Happy 2017 everyone! Hope your holiday season treated you well!
For the January 8, 2017 edition of STUCK IN THE 80s, my little retro radio show on WMPG community radio in Portland, Maine, I’ll be hosting my final (?) All-Request Fest. It’s something I thought of years ago as a way to give back to everyone who tuned in to the show and pledged money on STUCK IN THE 80s during the bi-annual pledge drives. From Pop to Punk, Rap to Rock, New Wave to New Romantics, it’s about the listeners and their requests, and it’s always spontaneous and fun.
For this final (?) edition of the All-Request Fest, I’ll also be channeling my inner chart nerd and will bring folks 17 for ’17, where I’ll be playing just some of the many songs that peaked at No. 17 on the BILLBOARD Hot 100 between 1979 and 1989. So, from now until the All-Request Fest, I’ll be posting all No. 17 hits…just because, well, I AM a chart nerd. And I’m okay with that.
Today’s installment was the first Top 20 hit (third hit overall) for the artist formerly known as John Cougar – 1981’s “Ain’t Even Done With The Night,” from the 1980 album, NOTHIN’ MATTERS AND WHAT IF IT DID (his fourth album).
On the BILLBOARD Hot 100, “Ain’t Even Done With The Night” debuted at No. 81 in late January ’81, and by mid-March, it became the third Top 40 hit for the Seymour, Indiana native, following “I Need A Lover” (December 1979, No. 28) and “This Time” (December 1980, No. 27). It went on to spend two weeks at No. 17 in May 1981, about a year before his life would change forever with his next Top 40 hit, “Hurts So Good.”
In Canada, “Ain’t Even Done With The Night” was John’s first Top 40 hit, and first Top 10 hit, reaching No. 6.
In 1983, three years after the release of NOTHIN’ MATTERS AND WHAT IF IT DID (his first Platinum album), and the first year John incorporated his real last name as part of his stage name – John Cougar Mellencamp – he did a memorable interview with RECORD MAGAZINE about his discontent with the album:
“The singles were stupid little pop songs. I take no credit for that record. It wasn’t like the title was made up – it wasn’t supposed to be punky or cocky like some people thought. Toward the end, I didn’t even go to the studio. Me and the guys in the band thought we were finished, anyway. It was the most expensive record I ever made. It cost $280,000, do you believe that? The worst thing was that I could have gone on making records like that for hundreds of years. Hell, as long as you sell a few records and the record company isn’t putting a lot of money into promotion, you’re making money for ‘em and that’s all they care about. PolyGram loved NOTHIN’ MATTERS. They thought I was going to turn into the next Neil Diamond.”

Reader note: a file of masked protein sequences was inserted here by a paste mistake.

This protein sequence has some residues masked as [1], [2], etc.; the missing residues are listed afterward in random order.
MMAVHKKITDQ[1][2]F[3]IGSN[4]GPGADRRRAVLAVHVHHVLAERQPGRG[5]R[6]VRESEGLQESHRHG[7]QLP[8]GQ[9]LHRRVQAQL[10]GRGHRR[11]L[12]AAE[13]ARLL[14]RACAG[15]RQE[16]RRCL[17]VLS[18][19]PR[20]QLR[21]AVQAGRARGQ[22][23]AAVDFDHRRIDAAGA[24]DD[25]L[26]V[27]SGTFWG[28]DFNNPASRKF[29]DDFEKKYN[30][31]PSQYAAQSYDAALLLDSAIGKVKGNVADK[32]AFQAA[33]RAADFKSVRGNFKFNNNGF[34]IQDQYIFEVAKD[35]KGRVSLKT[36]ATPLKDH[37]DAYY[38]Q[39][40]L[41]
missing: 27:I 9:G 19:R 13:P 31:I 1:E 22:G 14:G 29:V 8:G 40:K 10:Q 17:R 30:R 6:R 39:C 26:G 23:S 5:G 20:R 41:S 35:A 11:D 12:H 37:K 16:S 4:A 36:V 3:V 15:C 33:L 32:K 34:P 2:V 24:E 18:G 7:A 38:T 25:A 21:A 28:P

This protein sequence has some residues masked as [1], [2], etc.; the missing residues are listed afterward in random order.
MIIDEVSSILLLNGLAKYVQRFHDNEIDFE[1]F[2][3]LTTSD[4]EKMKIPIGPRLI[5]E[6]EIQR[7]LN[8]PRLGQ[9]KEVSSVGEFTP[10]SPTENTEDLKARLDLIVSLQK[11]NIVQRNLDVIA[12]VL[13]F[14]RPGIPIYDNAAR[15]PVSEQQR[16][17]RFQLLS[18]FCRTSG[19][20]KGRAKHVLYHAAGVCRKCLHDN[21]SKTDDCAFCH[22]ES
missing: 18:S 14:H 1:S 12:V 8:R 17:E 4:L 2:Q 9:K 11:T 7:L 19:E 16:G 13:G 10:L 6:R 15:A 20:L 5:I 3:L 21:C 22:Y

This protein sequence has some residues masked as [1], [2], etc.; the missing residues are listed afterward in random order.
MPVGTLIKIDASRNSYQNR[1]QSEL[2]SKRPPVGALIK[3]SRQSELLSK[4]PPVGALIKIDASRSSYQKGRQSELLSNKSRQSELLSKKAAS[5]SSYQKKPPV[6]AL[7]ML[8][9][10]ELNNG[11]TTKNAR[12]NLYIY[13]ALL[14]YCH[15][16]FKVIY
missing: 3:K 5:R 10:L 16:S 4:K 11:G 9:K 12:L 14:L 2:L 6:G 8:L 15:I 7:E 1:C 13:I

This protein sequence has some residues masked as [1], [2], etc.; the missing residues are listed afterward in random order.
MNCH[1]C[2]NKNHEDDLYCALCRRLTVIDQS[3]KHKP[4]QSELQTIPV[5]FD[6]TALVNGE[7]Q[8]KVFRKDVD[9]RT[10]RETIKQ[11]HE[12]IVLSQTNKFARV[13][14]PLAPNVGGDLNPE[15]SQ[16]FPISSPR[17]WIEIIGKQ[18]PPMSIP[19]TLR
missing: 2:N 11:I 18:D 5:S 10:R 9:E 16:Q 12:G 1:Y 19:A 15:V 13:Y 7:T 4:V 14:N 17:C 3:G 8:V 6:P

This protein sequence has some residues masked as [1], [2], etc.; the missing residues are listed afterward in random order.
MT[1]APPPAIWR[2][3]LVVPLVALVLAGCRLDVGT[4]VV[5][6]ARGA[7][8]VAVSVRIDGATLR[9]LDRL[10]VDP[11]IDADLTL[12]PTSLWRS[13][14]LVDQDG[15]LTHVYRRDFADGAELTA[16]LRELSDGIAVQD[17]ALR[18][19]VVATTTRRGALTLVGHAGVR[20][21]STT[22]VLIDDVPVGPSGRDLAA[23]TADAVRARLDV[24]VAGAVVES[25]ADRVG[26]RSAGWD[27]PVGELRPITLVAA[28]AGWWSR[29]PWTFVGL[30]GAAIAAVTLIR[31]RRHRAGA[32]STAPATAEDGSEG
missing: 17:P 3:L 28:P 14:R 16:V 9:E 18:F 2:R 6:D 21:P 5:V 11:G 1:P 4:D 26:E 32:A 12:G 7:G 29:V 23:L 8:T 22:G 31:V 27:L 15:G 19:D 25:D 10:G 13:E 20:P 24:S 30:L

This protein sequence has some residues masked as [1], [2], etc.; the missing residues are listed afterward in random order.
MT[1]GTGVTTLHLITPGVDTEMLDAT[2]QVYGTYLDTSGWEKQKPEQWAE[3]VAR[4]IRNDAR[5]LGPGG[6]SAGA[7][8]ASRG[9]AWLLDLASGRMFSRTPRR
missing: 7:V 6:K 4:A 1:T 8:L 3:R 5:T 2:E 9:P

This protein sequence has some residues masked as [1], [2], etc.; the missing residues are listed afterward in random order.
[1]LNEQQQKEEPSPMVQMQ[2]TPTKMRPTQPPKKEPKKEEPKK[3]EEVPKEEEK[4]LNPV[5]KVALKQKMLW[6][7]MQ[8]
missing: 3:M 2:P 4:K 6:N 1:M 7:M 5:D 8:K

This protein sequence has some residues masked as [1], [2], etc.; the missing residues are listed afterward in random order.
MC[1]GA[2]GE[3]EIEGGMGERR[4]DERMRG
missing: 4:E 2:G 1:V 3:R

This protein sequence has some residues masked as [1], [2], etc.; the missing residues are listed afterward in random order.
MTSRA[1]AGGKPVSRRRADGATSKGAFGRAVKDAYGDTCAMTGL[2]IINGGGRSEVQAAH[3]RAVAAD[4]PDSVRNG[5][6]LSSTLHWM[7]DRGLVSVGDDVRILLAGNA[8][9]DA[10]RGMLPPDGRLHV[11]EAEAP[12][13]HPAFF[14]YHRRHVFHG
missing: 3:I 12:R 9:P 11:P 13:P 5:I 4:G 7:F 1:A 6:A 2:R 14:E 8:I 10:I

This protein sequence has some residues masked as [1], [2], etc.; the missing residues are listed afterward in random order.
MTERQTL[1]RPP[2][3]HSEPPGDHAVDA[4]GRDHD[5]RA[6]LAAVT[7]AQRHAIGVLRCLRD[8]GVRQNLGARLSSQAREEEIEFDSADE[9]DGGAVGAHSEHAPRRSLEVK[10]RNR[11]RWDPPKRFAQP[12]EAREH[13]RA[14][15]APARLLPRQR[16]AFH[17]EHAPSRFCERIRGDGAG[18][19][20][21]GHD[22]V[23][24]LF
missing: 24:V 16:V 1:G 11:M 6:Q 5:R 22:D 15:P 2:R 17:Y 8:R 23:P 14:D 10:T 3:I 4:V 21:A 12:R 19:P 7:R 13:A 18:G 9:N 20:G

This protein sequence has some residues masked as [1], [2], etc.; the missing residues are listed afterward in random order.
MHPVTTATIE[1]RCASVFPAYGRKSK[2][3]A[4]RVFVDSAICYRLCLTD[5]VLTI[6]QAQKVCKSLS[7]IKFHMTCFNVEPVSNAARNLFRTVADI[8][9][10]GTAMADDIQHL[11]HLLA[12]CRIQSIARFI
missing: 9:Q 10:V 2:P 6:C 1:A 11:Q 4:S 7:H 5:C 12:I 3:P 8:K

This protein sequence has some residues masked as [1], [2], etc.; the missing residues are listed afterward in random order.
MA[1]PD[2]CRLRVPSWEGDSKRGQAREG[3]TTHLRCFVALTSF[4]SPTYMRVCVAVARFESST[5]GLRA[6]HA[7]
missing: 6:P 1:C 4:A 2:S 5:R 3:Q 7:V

Well, John didn’t turn into the next Neil Diamond. What he did turn into was a Rock superstar, one of the founding members of Farm Aid, a 2008 Rock And Roll Hall Of Fame inductee in 2008, and the ninth-biggest BILLBOARD singles recording artist of the 1980s, with 16 consecutive Top 40 hits between 1980 and 1988 (including nine Top 10 hits and one No. 1 – 1982’s “Jack And Diane”).
By his eleventh studio album, WHENEVER WE WANTED, in 1991 (featuring the Top 15 hit, “Get A Leg Up”), he was credited (finally) by his given name of John Mellencamp, and stayed with Mercury through 1996.
Even though John may not have thought much of the song (or album) at the time, I’ve always been a fan of “Ain’t Even Done With The Night,” mainly because it’s one of the songs that turned me on to the music of John Mellencamp. And for that reason, I’ll be forever grateful.
I think Billy Joel said it best when he inducted John into the Rock And Roll Hall Of Fame in 2008, in a statement that could have been said yesterday: “Don’t let this club membership change you, John. Stay ornery, stay mean. We need you to be pissed off, and restless because no matter what they tell us – we know this country is going to hell in a handcart.
“This country’s been hijacked. You know it, and I know it. People are worried. People are scared, and people are angry. People need to hear a voice like yours that’s out there to echo the discontent that’s out there in the heartland. They need to hear stories about it. They need to hear stories about frustration, alienation and desperation.
“They need to know that somewhere out there somebody feels the way that they do in the small towns and in the big cities. They need to hear it. And it doesn’t matter if they hear it on a jukebox, in the local gin mill, or in a goddamn truck commercial because they ain’t gonna hear it on the radio any more. They don’t care how they hear it as long as they hear it good and loud and clear the way you’ve always been saying it all along. You’re right, John, this is still our country.”
Keep the good thought, John, and keep on rockin’ this U.S. of A.…